My flowers, and my songs, and my cats.

Ah ah ah ah! putain de toi!
Ah ah ah ah ! tramp that is you!
Ah ah ah ah ah! pauvre de moi...
Ad ah ah ah ah !sucker that's me!
!

Georges Brassens
1953 - Les amoureux des bancs publics,
Translation Notes

1) « je vivais dans la lune ». Brassens talks about these days in « Auprès de mon Arbre ». He lived cut off from the world in a dilapidated attic, where there were gaps in the masonry that allowed him to live with the moon and the stars.
2) Some of the felines whom he welcomed were human. From « Auprès de mon Arbre » we learn that in those carefree days a number of different girls slipped in to pass the night with him.
3) Apologies for the language, but Brassens was taken aback by the stunning young girl who came to offer herself to him
4) “couleur de pistache ». The noun means pistachio nut and the adjective describes a soft shade of green.
5) “patte de velours » As in the English “velvet paws”, the meaning is “claws retracted”.

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2 comments:

Christopher said...

Checking/comparing my translations of Brassens songs into English with yours is going to be very useful to me

here is my translation of same song if your interseted http://sites.google.com/site/ageorgebrassensproject/pdetoipaspaspas

Chris

Anonymous said...

I think this is a recording of him playing the song: http://www.youtube.com/watch?v=Y5JwJxutbwU&feature=related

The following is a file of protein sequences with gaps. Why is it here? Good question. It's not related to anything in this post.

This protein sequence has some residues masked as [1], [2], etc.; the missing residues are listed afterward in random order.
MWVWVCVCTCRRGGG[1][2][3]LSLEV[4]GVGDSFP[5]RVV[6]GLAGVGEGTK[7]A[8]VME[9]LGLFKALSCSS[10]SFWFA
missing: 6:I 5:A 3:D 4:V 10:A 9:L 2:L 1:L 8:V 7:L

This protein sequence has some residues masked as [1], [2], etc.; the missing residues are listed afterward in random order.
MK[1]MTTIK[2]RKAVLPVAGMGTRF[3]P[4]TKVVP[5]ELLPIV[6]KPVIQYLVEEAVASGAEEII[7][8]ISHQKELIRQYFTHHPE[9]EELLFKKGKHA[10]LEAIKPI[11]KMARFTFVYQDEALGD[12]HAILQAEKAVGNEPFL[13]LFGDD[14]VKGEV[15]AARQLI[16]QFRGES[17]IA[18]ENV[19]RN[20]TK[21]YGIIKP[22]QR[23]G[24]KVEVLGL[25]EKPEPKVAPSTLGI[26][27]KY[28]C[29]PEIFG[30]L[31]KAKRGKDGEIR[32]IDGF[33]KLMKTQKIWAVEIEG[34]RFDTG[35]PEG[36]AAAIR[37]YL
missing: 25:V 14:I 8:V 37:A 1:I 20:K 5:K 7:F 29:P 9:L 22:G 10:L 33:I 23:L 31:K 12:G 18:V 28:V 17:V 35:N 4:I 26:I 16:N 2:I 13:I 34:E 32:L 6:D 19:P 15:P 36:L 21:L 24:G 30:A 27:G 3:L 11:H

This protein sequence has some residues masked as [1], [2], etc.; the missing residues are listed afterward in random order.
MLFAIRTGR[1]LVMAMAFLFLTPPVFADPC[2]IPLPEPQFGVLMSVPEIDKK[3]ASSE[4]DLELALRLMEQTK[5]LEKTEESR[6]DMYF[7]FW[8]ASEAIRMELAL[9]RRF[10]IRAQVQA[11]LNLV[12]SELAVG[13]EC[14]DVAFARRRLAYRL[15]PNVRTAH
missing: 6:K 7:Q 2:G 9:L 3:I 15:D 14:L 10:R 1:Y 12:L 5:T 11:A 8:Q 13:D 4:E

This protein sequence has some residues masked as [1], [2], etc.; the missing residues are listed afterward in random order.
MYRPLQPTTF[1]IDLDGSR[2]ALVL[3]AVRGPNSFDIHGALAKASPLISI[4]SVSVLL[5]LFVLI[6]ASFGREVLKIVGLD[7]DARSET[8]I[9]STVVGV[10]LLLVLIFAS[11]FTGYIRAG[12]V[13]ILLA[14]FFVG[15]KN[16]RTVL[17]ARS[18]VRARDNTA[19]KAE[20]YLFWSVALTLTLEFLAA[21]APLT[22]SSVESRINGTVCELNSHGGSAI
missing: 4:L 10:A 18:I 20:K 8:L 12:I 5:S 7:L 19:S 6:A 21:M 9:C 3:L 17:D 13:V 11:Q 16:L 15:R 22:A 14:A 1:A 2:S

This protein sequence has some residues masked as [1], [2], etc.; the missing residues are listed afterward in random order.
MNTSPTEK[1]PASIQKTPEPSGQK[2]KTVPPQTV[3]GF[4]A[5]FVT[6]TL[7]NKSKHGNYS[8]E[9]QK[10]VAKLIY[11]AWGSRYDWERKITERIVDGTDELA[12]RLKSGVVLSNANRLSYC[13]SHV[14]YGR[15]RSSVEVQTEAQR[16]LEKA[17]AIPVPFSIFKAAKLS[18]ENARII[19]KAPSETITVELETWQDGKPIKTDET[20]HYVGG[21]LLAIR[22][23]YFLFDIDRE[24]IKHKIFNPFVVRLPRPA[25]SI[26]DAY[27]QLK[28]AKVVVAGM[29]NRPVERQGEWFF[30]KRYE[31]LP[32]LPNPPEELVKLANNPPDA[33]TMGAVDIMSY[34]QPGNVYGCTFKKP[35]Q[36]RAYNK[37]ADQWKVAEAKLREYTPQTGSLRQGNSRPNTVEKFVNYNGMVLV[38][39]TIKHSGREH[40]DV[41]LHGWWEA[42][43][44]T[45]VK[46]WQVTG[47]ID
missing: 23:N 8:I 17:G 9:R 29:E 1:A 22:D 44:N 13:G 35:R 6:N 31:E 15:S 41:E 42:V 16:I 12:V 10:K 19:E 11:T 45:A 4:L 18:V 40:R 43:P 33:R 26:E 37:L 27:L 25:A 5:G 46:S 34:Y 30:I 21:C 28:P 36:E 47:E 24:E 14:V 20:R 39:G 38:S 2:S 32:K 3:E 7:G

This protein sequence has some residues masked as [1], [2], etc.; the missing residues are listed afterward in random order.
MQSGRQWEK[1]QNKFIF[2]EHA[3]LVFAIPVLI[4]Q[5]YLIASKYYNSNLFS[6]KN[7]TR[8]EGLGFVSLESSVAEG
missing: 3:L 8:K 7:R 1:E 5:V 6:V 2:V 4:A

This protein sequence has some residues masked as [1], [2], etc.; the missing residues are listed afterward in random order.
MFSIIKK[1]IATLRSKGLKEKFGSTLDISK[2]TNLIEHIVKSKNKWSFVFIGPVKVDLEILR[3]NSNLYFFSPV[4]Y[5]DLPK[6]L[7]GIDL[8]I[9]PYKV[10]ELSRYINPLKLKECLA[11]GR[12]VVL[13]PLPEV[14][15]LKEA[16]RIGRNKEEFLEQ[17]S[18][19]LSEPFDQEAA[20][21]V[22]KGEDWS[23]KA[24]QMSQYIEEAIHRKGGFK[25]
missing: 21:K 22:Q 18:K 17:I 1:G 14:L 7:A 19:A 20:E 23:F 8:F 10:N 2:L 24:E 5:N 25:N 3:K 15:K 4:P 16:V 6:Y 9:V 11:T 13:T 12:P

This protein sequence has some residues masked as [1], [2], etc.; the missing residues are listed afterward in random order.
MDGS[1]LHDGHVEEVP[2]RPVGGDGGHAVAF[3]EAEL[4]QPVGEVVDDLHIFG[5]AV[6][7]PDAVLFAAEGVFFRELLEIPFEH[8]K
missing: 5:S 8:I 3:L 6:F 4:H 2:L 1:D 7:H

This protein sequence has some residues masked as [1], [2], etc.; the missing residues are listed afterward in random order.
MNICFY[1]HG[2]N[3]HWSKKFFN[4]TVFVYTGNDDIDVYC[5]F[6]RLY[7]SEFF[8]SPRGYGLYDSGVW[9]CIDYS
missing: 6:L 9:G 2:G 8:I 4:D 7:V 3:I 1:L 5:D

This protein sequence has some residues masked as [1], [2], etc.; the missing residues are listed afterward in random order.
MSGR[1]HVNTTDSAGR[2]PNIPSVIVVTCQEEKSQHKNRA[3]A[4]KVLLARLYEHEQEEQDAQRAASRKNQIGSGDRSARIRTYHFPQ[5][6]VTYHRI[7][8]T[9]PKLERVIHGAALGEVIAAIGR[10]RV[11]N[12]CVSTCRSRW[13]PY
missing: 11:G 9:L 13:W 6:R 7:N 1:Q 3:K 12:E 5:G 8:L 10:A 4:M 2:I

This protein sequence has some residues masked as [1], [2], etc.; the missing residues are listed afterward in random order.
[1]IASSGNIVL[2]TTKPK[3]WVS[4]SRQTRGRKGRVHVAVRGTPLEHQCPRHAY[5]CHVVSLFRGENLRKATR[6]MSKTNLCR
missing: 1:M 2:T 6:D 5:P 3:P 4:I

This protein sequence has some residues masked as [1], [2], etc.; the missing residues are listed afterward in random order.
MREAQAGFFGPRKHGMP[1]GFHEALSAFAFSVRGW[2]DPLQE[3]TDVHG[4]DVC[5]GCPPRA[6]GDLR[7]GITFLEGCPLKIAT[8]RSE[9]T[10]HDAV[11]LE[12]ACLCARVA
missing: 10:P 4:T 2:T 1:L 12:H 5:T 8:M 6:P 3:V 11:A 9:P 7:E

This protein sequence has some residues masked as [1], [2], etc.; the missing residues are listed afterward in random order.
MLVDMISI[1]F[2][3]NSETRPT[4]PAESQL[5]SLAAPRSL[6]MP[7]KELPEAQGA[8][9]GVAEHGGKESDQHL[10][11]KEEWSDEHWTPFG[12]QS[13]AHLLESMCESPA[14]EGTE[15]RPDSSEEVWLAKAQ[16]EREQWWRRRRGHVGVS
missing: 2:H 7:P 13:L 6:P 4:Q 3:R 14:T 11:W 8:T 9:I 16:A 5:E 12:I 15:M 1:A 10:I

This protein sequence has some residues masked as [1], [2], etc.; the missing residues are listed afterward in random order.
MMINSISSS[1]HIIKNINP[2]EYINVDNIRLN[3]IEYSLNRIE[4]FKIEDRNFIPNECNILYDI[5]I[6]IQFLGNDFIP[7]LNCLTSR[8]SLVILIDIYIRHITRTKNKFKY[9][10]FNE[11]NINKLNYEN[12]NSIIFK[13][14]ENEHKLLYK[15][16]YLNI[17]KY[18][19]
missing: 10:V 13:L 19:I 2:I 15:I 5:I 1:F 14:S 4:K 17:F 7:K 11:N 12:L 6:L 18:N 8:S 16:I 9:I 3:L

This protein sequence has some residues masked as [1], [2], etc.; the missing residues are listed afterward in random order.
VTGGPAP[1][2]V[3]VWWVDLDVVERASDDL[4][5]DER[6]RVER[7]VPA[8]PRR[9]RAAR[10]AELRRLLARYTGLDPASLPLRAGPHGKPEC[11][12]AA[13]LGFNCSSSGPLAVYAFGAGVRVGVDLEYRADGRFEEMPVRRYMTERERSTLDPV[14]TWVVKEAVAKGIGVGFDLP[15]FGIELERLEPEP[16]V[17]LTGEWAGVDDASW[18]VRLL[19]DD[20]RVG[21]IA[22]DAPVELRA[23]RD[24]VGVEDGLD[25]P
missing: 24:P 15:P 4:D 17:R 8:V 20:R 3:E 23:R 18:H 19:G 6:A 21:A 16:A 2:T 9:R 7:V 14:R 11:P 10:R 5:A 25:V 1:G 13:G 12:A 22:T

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Notes on the classics of French literature. During my years of teaching, I wrote thousands of pages for my students. Preferring not to discard all these years of work, I am posting them on the Internet as a resource for teachers and students and I am using my blogsite as the portal in order to give access to the individual books. During my university course, I was an Assistant for one year in Arras and my nostalgia for Georges Brassens stems from these happy days- now long gone- when his songs were first being recorded and he was all the rage among the student surveillants. When I opened this Blogsite many years ago, I used David Barfield, my maternal family name, as my Internet alias. My actual name is David Yendley and if any of my past students come across this site, I send them my best wishes. They were great company to be with.